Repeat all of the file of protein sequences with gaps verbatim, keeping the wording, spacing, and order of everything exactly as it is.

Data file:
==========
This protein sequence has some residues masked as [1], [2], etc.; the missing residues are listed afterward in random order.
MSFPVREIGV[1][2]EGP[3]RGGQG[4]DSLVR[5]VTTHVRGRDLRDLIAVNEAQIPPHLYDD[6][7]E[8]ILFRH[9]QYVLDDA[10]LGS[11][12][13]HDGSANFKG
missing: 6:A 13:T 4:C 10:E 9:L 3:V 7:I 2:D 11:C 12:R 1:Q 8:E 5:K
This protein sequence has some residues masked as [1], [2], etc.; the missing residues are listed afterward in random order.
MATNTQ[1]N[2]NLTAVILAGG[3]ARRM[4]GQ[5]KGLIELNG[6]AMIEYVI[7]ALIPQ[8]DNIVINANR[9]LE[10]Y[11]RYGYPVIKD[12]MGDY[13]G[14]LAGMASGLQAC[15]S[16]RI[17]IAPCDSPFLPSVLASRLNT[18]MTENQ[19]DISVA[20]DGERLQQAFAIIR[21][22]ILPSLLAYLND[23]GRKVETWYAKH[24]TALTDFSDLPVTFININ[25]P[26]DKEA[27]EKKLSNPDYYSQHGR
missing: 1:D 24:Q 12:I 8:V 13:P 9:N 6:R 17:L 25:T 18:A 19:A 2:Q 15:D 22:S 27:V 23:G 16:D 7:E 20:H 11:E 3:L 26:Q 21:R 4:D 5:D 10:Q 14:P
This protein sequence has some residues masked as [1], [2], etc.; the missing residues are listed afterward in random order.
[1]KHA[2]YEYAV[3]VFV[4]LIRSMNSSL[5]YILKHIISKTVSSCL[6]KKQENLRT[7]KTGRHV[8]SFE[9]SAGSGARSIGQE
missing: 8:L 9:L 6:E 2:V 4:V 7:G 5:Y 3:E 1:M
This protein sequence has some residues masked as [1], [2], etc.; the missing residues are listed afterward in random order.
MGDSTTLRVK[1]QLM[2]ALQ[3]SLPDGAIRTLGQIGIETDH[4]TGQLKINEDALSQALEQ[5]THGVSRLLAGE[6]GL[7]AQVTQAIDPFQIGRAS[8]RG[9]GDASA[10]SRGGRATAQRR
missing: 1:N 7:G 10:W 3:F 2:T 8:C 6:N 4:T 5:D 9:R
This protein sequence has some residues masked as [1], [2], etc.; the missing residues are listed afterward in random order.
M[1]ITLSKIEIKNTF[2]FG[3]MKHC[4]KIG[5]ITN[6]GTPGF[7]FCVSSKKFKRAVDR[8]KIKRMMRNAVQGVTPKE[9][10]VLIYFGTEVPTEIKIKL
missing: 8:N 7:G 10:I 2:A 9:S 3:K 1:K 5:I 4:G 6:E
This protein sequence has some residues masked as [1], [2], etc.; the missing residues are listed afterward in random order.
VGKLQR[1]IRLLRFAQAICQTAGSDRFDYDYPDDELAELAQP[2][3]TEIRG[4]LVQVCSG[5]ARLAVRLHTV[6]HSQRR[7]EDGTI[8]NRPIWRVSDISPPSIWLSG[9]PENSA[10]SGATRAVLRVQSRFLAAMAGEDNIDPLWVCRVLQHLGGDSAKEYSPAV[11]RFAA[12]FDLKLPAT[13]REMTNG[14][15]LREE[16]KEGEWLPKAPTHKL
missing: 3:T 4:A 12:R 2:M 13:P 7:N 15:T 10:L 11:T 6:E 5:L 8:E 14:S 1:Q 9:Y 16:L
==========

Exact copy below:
This protein sequence has some residues masked as [1], [2], etc.; the missing residues are listed afterward in random order.
MSFPVREIGV[1][2]EGP[3]RGGQG[4]DSLVR[5]VTTHVRGRDLRDLIAVNEAQIPPHLYDD[6][7]E[8]ILFRH[9]QYVLDDA[10]LGS[11][12][13]HDGSANFKG
missing: 6:A 13:T 4:C 10:E 9:L 3:V 7:I 2:D 11:C 12:R 1:Q 8:E 5:K
This protein sequence has some residues masked as [1], [2], etc.; the missing residues are listed afterward in random order.
MATNTQ[1]N[2]NLTAVILAGG[3]ARRM[4]GQ[5]KGLIELNG[6]AMIEYVI[7]ALIPQ[8]DNIVINANR[9]LE[10]Y[11]RYGYPVIKD[12]MGDY[13]G[14]LAGMASGLQAC[15]S[16]RI[17]IAPCDSPFLPSVLASRLNT[18]MTENQ[19]DISVA[20]DGERLQQAFAIIR[21][22]ILPSLLAYLND[23]GRKVETWYAKH[24]TALTDFSDLPVTFININ[25]P[26]DKEA[27]EKKLSNPDYYSQHGR
missing: 1:D 24:Q 12:I 8:V 13:P 9:N 6:R 17:L 25:T 18:A 19:A 2:Q 15:D 22:S 27:V 23:G 16:D 7:E 20:H 11:E 3:L 26:Q 21:R 4:D 5:D 10:Q 14:P
This protein sequence has some residues masked as [1], [2], etc.; the missing residues are listed afterward in random order.
[1]KHA[2]YEYAV[3]VFV[4]LIRSMNSSL[5]YILKHIISKTVSSCL[6]KKQENLRT[7]KTGRHV[8]SFE[9]SAGSGARSIGQE
missing: 8:L 9:L 6:E 2:V 4:V 7:G 5:Y 3:E 1:M
This protein sequence has some residues masked as [1], [2], etc.; the missing residues are listed afterward in random order.
MGDSTTLRVK[1]QLM[2]ALQ[3]SLPDGAIRTLGQIGIETDH[4]TGQLKINEDALSQALEQ[5]THGVSRLLAGE[6]GL[7]AQVTQAIDPFQIGRAS[8]RG[9]GDASA[10]SRGGRATAQRR
missing: 1:N 7:G 10:W 3:F 2:T 8:C 6:N 4:T 5:D 9:R
This protein sequence has some residues masked as [1], [2], etc.; the missing residues are listed afterward in random order.
M[1]ITLSKIEIKNTF[2]FG[3]MKHC[4]KIG[5]ITN[6]GTPGF[7]FCVSSKKFKRAVDR[8]KIKRMMRNAVQGVTPKE[9][10]VLIYFGTEVPTEIKIKL
missing: 8:N 7:G 10:I 2:A 9:S 3:K 1:K 5:I 4:G 6:E
This protein sequence has some residues masked as [1], [2], etc.; the missing residues are listed afterward in random order.
VGKLQR[1]IRLLRFAQAICQTAGSDRFDYDYPDDELAELAQP[2][3]TEIRG[4]LVQVCSG[5]ARLAVRLHTV[6]HSQRR[7]EDGTI[8]NRPIWRVSDISPPSIWLSG[9]PENSA[10]SGATRAVLRVQSRFLAAMAGEDNIDPLWVCRVLQHLGGDSAKEYSPAV[11]RFAA[12]FDLKLPAT[13]REMTNG[14][15]LREE[16]KEGEWLPKAPTHKL
missing: 3:T 4:A 12:R 2:M 13:P 7:N 15:T 10:L 11:T 6:E 5:L 8:E 14:S 1:Q 9:Y 16:L